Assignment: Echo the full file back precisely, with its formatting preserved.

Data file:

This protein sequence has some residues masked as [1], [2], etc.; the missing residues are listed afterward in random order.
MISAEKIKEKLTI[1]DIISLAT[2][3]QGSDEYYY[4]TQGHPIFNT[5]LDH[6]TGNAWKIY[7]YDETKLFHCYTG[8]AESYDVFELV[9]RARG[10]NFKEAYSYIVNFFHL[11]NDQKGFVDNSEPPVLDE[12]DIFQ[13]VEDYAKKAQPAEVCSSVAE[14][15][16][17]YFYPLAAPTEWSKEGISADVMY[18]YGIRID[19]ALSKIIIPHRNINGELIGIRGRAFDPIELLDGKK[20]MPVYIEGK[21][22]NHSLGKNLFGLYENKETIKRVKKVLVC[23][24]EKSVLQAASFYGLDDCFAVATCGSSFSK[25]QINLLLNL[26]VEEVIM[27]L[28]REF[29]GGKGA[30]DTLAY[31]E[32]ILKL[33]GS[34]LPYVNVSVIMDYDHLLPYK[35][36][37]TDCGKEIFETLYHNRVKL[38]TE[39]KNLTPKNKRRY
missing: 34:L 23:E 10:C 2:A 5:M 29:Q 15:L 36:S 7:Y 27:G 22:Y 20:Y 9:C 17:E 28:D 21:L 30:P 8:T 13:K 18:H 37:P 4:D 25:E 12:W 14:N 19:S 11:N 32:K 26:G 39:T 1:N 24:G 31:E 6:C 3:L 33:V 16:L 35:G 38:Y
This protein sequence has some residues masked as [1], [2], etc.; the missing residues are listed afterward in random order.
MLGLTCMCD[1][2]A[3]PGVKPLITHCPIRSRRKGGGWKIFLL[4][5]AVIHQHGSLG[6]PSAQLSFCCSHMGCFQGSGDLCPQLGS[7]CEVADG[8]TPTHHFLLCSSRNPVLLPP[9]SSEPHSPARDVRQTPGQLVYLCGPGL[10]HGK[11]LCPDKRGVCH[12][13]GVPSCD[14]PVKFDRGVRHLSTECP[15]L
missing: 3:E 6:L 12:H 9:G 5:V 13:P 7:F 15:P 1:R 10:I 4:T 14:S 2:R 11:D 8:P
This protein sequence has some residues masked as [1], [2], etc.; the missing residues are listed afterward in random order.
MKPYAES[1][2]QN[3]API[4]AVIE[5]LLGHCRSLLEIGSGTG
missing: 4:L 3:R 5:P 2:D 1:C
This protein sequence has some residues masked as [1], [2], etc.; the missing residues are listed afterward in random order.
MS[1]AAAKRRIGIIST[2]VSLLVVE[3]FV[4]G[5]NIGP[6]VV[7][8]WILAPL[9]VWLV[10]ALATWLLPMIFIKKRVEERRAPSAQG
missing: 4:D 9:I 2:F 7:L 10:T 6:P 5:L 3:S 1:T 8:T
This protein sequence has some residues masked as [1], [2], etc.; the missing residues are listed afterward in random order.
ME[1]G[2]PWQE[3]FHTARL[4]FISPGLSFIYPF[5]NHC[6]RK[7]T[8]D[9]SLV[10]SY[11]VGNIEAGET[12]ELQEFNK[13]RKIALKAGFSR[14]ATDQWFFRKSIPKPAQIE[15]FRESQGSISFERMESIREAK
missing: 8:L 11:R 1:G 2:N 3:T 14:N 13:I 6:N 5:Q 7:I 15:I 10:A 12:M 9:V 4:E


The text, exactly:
This protein sequence has some residues masked as [1], [2], etc.; the missing residues are listed afterward in random order.
MISAEKIKEKLTI[1]DIISLAT[2][3]QGSDEYYY[4]TQGHPIFNT[5]LDH[6]TGNAWKIY[7]YDETKLFHCYTG[8]AESYDVFELV[9]RARG[10]NFKEAYSYIVNFFHL[11]NDQKGFVDNSEPPVLDE[12]DIFQ[13]VEDYAKKAQPAEVCSSVAE[14][15][16][17]YFYPLAAPTEWSKEGISADVMY[18]YGIRID[19]ALSKIIIPHRNINGELIGIRGRAFDPIELLDGKK[20]MPVYIEGK[21][22]NHSLGKNLFGLYENKETIKRVKKVLVC[23][24]EKSVLQAASFYGLDDCFAVATCGSSFSK[25]QINLLLNL[26]VEEVIM[27]L[28]REF[29]GGKGA[30]DTLAY[31]E[32]ILKL[33]GS[34]LPYVNVSVIMDYDHLLPYK[35][36][37]TDCGKEIFETLYHNRVKL[38]TE[39]KNLTPKNKRRY
missing: 34:L 23:E 10:C 2:A 5:M 29:Q 15:L 36:S 7:Y 27:G 22:Y 20:Y 9:C 17:E 28:D 21:L 30:P 8:T 13:K 18:H 37:P 4:D 25:E 12:W 14:N 19:S 11:N 32:K 26:G 39:T 1:N 24:G 31:E 6:C 3:L 33:V 16:L 35:G 38:Y
This protein sequence has some residues masked as [1], [2], etc.; the missing residues are listed afterward in random order.
MLGLTCMCD[1][2]A[3]PGVKPLITHCPIRSRRKGGGWKIFLL[4][5]AVIHQHGSLG[6]PSAQLSFCCSHMGCFQGSGDLCPQLGS[7]CEVADG[8]TPTHHFLLCSSRNPVLLPP[9]SSEPHSPARDVRQTPGQLVYLCGPGL[10]HGK[11]LCPDKRGVCH[12][13]GVPSCD[14]PVKFDRGVRHLSTECP[15]L
missing: 3:E 6:L 12:H 9:G 5:V 13:P 7:F 15:P 1:R 10:I 4:T 14:S 2:R 11:D 8:P
This protein sequence has some residues masked as [1], [2], etc.; the missing residues are listed afterward in random order.
MKPYAES[1][2]QN[3]API[4]AVIE[5]LLGHCRSLLEIGSGTG
missing: 4:L 3:R 5:P 2:D 1:C
This protein sequence has some residues masked as [1], [2], etc.; the missing residues are listed afterward in random order.
MS[1]AAAKRRIGIIST[2]VSLLVVE[3]FV[4]G[5]NIGP[6]VV[7][8]WILAPL[9]VWLV[10]ALATWLLPMIFIKKRVEERRAPSAQG
missing: 4:D 9:I 2:F 7:L 10:T 6:P 5:L 3:S 1:T 8:T
This protein sequence has some residues masked as [1], [2], etc.; the missing residues are listed afterward in random order.
ME[1]G[2]PWQE[3]FHTARL[4]FISPGLSFIYPF[5]NHC[6]RK[7]T[8]D[9]SLV[10]SY[11]VGNIEAGET[12]ELQEFNK[13]RKIALKAGFSR[14]ATDQWFFRKSIPKPAQIE[15]FRESQGSISFERMESIREAK
missing: 8:L 11:R 1:G 2:N 3:T 14:N 13:I 6:N 5:Q 7:I 15:I 10:A 12:M 9:V 4:E